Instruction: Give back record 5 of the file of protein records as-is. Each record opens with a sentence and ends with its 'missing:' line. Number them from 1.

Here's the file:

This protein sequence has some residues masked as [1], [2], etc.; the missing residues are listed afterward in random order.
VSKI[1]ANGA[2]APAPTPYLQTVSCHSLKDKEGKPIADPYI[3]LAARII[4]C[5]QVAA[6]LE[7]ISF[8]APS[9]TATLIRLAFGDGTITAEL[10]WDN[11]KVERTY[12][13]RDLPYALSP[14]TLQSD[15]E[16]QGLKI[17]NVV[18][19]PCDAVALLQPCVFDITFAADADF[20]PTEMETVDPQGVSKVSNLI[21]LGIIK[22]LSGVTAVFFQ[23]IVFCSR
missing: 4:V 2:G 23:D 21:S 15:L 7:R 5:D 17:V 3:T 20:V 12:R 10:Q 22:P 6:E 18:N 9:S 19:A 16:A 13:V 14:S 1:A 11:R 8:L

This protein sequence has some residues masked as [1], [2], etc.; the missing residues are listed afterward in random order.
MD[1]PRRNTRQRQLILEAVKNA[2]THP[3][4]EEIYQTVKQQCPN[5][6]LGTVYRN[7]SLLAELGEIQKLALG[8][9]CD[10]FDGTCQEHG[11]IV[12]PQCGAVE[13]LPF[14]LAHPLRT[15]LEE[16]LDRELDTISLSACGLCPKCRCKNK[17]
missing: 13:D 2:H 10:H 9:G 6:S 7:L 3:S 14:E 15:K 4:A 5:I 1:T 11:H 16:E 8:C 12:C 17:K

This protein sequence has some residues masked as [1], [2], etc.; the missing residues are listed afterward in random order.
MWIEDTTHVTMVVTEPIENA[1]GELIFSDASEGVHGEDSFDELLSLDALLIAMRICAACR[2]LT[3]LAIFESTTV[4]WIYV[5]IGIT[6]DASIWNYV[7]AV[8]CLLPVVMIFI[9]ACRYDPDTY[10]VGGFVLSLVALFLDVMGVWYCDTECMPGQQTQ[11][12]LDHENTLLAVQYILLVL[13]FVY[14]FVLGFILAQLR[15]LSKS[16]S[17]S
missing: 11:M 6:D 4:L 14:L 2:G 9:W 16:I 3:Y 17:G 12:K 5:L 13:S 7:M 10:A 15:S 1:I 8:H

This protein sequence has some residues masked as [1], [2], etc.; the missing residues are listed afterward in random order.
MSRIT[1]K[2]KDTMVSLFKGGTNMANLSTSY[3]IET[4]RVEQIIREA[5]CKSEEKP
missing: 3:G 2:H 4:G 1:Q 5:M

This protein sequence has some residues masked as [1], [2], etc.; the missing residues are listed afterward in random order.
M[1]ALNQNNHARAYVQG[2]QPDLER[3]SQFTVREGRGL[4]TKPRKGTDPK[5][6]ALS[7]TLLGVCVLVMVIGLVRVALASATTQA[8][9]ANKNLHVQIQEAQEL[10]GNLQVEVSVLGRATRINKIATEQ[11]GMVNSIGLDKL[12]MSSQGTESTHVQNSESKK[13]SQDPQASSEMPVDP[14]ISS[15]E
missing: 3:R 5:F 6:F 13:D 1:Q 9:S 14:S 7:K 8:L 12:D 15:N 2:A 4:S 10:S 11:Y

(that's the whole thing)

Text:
This protein sequence has some residues masked as [1], [2], etc.; the missing residues are listed afterward in random order.
M[1]ALNQNNHARAYVQG[2]QPDLER[3]SQFTVREGRGL[4]TKPRKGTDPK[5][6]ALS[7]TLLGVCVLVMVIGLVRVALASATTQA[8][9]ANKNLHVQIQEAQEL[10]GNLQVEVSVLGRATRINKIATEQ[11]GMVNSIGLDKL[12]MSSQGTESTHVQNSESKK[13]SQDPQASSEMPVDP[14]ISS[15]E
missing: 3:R 5:F 6:F 13:D 1:Q 9:S 14:S 7:K 8:L 12:D 15:N 2:A 4:S 10:S 11:Y